Quote of the Month

When love and skill work together, expect a miracle. John Ruskin

Monday, January 21, 2013

Inside a Hat

I recently reread an article in Psychology Today written by Pamela Brown Rutledge Ph. D., M. B. A. in Positively Media titled The Psychological Power of Storytelling.  Two phrases from six of her main points which resonate are:

Stories are about collaboration and connection.  They transcend generations, they engage us through emotions, and they connect us to others.

Stories are how we are wired. ... To the human brain, imagined experiences are processed the same as real experiences.

And more recently an article written by Leo Widrich titled The Science of Storytelling: Why Telling a Story is the Most Powerful Way to Activate Our Brains another interesting point is:

When we are being told a story, things change dramatically.  Not only are the language processing parts in our brain activated, but any other area in our brain that we would use when experiencing the events of the story are too.

For these reasons coupled with personal experience, I am continually looking for books to excite listeners to the sheer power, the fun, of story.  Sometime during the month of December author Ame Dyckman, Boy + Bot (Alfred A. Knopf) (reviewed here), tweeted about a terrific title she had just read, Mr. Zinger's Hat (Tundra Books, a division of Random House Canada Limited) by Cary Fagan with illustrations by Dusan Petricic.  At the first reading, as each page was turned, I became more and more excited.  You could not ask for a better book about story and storytelling.

Every day after school, Leo took his ball into the courtyard.  He threw the ball high into the air.  It would hit the brick wall and bounce back, and Leo would try to catch it.

About the same time each day when Leo was throwing that ball, a neighbor, a writer of stories, Mr. Zinger would walk in circles around the courtyard where Leo was playing.  One day after school that ball bouncing got a little out of control; the ball soaring too high for Leo to catch it.  It flew toward Mr. Zinger knocking his hat into the air.

A breeze caught that hat, Mr. Zinger called for Leo's help and Leo scurried to get it.  Like a magnet to metal Mr. Zinger's hat settled right on top of Leo's head over his baseball cap.  This ordeal had Mr. Zinger a little frazzled so he asked Leo to sit a spell with him on the bench.

Mr. Zinger questioned why his hat took off like it did, peering to see what might be inside.  His reply was:

"Ah, I see now," said Mr. Zinger.  "It's a story.  A story trying to get out."

Through a series of questions, answers and imaginative musings Leo and Mr. Zinger made a story.  Should the story be about a man or a boy, will he be poor or rich, happy or sad and what exactly happened to this person?  With the story finished Mr. Zinger left to go back to his writing.

As Mr. Zinger walked away Leo's final question to him prompted a reply as true as time.  Least you think the tale is over, think again.  Leo went back to his ball and throwing it against the wall.

That ball went too high again.  A voice called out.  Play.  Bench.  Baseball Cap.  Guess what happened next?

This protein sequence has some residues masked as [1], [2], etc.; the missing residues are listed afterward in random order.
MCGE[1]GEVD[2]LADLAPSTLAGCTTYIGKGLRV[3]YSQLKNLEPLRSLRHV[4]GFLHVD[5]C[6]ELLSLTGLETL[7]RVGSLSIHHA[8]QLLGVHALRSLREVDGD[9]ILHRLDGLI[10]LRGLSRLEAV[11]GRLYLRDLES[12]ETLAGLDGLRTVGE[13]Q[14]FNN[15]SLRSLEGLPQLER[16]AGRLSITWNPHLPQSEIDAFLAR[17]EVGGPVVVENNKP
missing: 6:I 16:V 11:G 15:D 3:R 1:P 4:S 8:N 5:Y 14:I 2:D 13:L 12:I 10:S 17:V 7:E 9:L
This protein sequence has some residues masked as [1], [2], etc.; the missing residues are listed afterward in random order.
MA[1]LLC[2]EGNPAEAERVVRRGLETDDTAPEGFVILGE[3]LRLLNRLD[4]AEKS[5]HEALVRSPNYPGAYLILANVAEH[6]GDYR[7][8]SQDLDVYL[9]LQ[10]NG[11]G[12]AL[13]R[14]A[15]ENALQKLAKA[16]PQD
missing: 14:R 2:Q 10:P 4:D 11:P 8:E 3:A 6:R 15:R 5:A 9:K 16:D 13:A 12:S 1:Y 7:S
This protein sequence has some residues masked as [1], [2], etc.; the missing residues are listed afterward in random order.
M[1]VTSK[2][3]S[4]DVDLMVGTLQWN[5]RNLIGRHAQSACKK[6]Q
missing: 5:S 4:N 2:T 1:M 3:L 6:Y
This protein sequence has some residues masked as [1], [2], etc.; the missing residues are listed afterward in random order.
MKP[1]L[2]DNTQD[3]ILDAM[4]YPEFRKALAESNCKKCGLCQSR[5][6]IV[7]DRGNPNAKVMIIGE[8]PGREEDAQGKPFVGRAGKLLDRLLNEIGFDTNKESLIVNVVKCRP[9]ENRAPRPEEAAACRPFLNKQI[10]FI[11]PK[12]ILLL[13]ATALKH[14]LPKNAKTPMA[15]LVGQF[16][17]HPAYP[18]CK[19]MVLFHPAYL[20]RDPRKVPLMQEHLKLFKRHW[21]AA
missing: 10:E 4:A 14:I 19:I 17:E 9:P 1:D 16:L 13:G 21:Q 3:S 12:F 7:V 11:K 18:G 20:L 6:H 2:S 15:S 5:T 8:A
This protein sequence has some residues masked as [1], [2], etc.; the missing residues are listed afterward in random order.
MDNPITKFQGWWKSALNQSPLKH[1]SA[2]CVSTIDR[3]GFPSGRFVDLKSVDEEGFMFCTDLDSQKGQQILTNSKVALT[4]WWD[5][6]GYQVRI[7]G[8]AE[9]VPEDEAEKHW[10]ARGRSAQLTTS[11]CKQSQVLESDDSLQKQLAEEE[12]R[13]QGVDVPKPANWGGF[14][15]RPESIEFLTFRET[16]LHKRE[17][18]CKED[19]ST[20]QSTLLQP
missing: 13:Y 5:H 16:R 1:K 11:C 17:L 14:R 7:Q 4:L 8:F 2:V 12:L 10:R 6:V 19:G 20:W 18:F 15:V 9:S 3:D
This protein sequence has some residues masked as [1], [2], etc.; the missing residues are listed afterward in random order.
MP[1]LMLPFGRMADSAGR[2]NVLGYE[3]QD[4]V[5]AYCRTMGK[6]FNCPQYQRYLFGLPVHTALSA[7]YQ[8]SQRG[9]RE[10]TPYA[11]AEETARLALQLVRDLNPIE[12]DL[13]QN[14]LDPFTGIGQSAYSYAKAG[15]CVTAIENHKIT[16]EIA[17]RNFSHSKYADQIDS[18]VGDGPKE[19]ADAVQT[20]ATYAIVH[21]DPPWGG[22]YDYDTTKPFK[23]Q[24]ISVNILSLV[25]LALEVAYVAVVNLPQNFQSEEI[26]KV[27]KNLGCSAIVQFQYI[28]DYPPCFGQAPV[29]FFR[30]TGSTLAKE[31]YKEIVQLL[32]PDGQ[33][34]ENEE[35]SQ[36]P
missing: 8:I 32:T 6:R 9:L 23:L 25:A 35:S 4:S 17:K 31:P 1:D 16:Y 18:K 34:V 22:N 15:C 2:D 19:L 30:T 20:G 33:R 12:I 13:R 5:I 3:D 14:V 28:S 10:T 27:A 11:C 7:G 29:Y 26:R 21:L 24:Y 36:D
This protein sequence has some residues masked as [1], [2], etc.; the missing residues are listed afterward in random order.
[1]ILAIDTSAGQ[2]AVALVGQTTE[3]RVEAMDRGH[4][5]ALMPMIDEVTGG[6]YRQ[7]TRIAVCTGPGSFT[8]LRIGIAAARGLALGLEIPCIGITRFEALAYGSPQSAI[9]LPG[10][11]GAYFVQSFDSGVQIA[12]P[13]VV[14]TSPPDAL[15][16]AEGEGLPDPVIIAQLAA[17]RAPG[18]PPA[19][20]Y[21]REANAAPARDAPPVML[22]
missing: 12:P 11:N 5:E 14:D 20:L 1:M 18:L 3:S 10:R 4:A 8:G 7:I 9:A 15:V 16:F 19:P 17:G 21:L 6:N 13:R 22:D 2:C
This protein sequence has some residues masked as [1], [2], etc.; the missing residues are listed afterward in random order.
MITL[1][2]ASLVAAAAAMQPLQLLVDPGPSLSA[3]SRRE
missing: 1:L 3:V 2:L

Through word choice, dialogue between his characters, and pacing Cary Fagan manages to make the everyday magical.  The gap between generations is easily bridged through a mutual respect and the exchange of imaginative thoughts.  Using the hat as a receptacle for stories is a stroke of genius; capturing our thoughts, dreams, or ideas.

 Choosing to make Mr. Zinger's hat the focal point of the front and back jacket and cover, the title page, verso and dedication page reinforces the title selection, its importance and, in the reader's mind, a question forms, "What is it about Mr. Zinger's hat?"  All the illustrations in this title are rendered in watercolor by Dusan Petricic.  Large amounts of white space act as frames around the different sized pictures, some single pages, others crossing the gutter, extending across two pages.

Readers cannot help being drawn to the animated features of the freckle-faced, red haired boy side-by-side the older gentleman with bushy white eyebrows, mustache and beard.  The casual bright play clothing, shorts, T-shirt, tennis shoes and ball cap of Leo contrast against those of Mr. Zinger, a dark suit and hat.  Petricic's technique of changing the style of the illustrations, more cartoon-like, to differentiate between the story within the story is a very nice touch.  These pictures, young and old, colorful and classic, soft and bold, enhance the idea of storytelling as a bridge between differences.  My two favorite visuals are the bench scenes; Leo looking inside the hat when Mr. Zinger holds it above his head and Leo holding his baseball cap so his new friend can look inside.

Mr. Zinger's Hat written by Cary Fagan with watercolor illustrations by Dusan Petricic is full of the might, the miracle, of making stories.  It's not hard to picture a group of students walking into an educational setting, being giving a hat as they enter and telling them that today "H is for Story".  The questions and answers will undoubtedly be as varied as the people themselves.  After hearing Mr. Zinger's Hat, I wonder what stories will emerge from inside their hats?

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